Why study wolves and fire?
I saw wolves hunting on my land one day, and later heard a group of adult wolves with pups howling—evidence that they had formed a pack. The deer and elk became much more alert to avoid them. Soon our heavily browsed meadow became lush with shrubs and trees. As wolves returned, so did fire. Several wildfires revitalized the overgrown forests that hadn’t burned in decades. I saw how the combination of wolves and fire enabled these forests to thrive. These fascinating relationships inspired me to study how wolves and fire touch everything in nature.
A memorable moment in the field:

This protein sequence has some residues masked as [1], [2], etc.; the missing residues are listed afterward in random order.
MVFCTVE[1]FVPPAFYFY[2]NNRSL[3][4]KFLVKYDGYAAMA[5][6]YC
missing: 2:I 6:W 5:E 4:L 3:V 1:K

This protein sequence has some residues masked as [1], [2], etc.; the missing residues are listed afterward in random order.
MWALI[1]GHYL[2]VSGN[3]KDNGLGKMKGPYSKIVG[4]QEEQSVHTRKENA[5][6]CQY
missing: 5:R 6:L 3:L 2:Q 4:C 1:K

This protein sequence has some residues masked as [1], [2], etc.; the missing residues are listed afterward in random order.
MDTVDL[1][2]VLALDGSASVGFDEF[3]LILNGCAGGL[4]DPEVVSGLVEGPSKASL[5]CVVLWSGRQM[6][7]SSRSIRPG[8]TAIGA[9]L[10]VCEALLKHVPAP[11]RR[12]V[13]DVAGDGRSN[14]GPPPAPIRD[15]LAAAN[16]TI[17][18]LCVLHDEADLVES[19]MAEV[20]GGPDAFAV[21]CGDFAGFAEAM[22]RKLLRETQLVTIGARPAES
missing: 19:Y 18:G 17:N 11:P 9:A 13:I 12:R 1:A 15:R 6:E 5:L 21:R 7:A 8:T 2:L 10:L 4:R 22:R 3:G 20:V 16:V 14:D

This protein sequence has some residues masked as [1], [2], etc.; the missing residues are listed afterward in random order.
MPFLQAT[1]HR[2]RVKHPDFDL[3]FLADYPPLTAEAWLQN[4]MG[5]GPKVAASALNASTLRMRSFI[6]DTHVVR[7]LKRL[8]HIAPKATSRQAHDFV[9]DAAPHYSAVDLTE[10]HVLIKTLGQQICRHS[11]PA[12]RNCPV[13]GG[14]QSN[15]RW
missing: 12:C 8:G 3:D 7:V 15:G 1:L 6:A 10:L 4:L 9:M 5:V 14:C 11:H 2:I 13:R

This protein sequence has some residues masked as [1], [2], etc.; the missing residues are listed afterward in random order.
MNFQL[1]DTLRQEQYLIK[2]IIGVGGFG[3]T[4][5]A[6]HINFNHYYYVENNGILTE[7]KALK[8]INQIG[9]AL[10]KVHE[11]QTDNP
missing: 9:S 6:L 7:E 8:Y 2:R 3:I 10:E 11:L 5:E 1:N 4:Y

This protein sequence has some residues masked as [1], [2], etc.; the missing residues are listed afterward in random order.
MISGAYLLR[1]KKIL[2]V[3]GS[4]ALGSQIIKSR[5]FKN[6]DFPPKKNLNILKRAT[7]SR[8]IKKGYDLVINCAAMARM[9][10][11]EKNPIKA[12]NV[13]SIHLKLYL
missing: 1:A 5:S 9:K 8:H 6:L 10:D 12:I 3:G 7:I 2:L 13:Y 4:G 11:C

One May, we were measuring plants and how elk used the land in the area. All day we’d heard wolves howling. It began to snow, so we pulled our parka hoods up. When we turned to check our transect tape a few minutes later, there was a dead elk lying behind us. Our hoods and the wind had prevented us from hearing the kill, which happened only 200 yards away. We investigated and saw that the wolves had already taken quite a bit of meat and left. When we resumed work the next morning, we watched a grizzly bear feast on the leftovers. A Steller’s jay and a bald eagle soon tried to scavenge meat. Later we saw a coyote trotting by with an elk leg in its mouth. This taught me that wolves feed whole food webs.